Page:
Philanthropic v Strategic Relationships

When your organization connects, or asks for support from the business community are you doing this as a philanthropic level or a strategic one?

Often connections are at the philanthropic, a request do financial support, there’s no harm in this, however a more strategic partnership could reap bigger opportunities for your organization.
Philanthropic giving is often because the donor believes in your cause and, expect no return on their giving. Whereas strategic giving, is planned and can involve the gifting of resources, time and/or money. When giving is done at the strategic level there is typically an expectation of a return on the ‘investment’ these donors give. 

Some studies show that businesses view their support and relationship with organizations as being ‘the right thing to do’,

A study conducted by and reported Inspiring Communities, shows that 88% of businesses currently suoort community organizations for the following reasons:

Right thing to do                                                     66%
Fulfilled wishes of directors or shareholders       39%
Fulfilled organisational goals or strategies           30%
Improved staff moral and/or productivity             27%

Less than a third of respondents state business drivers as a reason for supporting a chariy, rather they do it for more philanthropic reasons.

I’ve previously written about businesses connecting with community organizations and how this can impact on staff morale, something which I’ll further write on as I cover my thoughts in each of the above ‘reasons’ why businesses support organizations.

There’s no harm with philanthropic giving but, organizations could likely do themselves and their donors more faviurs by looking at a strategic path for support.
When was the last time your organization (or your business) had a discussion about a strategic partnership?
Some organizations I’ve talked with have said they never have and give a fear of losing control for not having this discussion. This has amazed me, not only is it short sighted it also shows (to me) a fear of the management of the organization of not knowing how to do business. When I’ve suggested this I’ve been told “we’re a charity not a business”, true, but organizations must be run as a business.
If an organization wants t gain support from the business community it must be able to demonstrate sound business practices, that funds raised are used appropriately and that where possible savings in overheads are made – through gifts received and strategic partnerships formed. Again, I’ll address this in a future post(s).
After reading this, if you haven’t already, spend some time and mind map how your organization can build strategic partnerships. You’ll be surprised how these can be developed. As the old saying goes “it won’t happen overnight but it will happen”. You just need the right direction, plan and confidence in your organization to start discussions with businesses in your community.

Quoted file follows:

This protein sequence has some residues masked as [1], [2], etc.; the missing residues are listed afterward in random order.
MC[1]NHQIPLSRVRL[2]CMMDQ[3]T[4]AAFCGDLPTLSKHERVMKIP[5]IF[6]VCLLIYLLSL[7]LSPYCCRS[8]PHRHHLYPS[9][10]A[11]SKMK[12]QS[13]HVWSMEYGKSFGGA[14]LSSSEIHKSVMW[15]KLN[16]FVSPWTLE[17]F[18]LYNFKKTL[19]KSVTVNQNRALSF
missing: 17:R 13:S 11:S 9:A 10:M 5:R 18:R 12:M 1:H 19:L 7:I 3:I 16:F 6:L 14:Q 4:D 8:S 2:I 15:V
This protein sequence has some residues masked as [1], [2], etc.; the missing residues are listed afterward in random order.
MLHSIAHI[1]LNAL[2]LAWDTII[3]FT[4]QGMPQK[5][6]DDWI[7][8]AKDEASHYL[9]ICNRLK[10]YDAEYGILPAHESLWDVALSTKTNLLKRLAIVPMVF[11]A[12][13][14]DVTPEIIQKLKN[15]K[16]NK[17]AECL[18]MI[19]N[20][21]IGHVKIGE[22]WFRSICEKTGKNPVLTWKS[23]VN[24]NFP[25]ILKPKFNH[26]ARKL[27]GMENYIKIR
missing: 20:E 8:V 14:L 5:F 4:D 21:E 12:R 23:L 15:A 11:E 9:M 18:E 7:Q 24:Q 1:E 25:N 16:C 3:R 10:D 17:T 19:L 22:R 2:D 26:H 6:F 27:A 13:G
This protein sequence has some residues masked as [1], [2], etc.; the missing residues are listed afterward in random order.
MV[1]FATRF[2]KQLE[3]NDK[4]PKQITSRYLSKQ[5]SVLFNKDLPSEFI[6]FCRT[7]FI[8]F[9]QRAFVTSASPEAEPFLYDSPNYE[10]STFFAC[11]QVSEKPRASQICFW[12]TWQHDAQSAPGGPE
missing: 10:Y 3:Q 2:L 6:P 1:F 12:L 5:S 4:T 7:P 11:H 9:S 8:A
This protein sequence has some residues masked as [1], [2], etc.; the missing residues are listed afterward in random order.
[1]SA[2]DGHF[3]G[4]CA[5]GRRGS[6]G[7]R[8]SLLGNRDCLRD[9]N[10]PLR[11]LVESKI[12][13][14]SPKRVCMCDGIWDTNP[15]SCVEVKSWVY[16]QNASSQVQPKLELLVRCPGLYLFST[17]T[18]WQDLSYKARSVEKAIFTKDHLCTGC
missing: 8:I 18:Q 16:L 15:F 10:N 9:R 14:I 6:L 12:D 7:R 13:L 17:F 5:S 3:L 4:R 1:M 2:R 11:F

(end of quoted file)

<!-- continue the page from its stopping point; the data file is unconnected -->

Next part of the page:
Job Vacancies and Applicants

Having recently spoken with an organisation looking to recruit some staff and the standard of applications received, I thought lets see what others think about how people apply for jobs.

The organisation I spoke with were looking for general staff, the advertisement was specific in what they were looking for; experience in the sector, a high of communication (written and oral), ability to be flexible in hours.

The applications the received were, without being too blunt – poor. Not the people, but the way in which the applications were written, many used what you’d expect in a text message on your phone “Hi, I c u r looking 4 staff  …. ” and that was only the covering email/letter. Do people not read ads before applying for roles?

Then you get to the CV – they’re generally filled with “fluff” such as “I’m dependable, articulate and have a high standard of righting etc … ” (no that wasn’t a spelling mistake.)

Come on, if you can’t if you can’t even write proper like – how can you say you have a hight standard? 

And, why do people want to show what they look like, photos are a waste of time – people want to know what you can do, what your experience is, not what you look like. And hey, ladies if you must include a photo, please – no cleavage shots, unless of course you going for a role that requires you to be busty. And, on that note, why does it only seem to be women who include a photo?

Employers want to know your experience, skills and what drives you, they don’t want to know that you’re a size 8 … that you know how to apply eyeliner – they want to know that what you have to offer fits the role.

What’s your experience when it comes to employing new staff? 

Are you finding it a challenge to read applications? Getting distracted by photos and the endless waffle some seem to think might help them gain an interview?

I’m sure there are some organisations and recruiters out there who can shed some light on what applicants should and shouldn’t include when applying … would be great to hear your thoughts.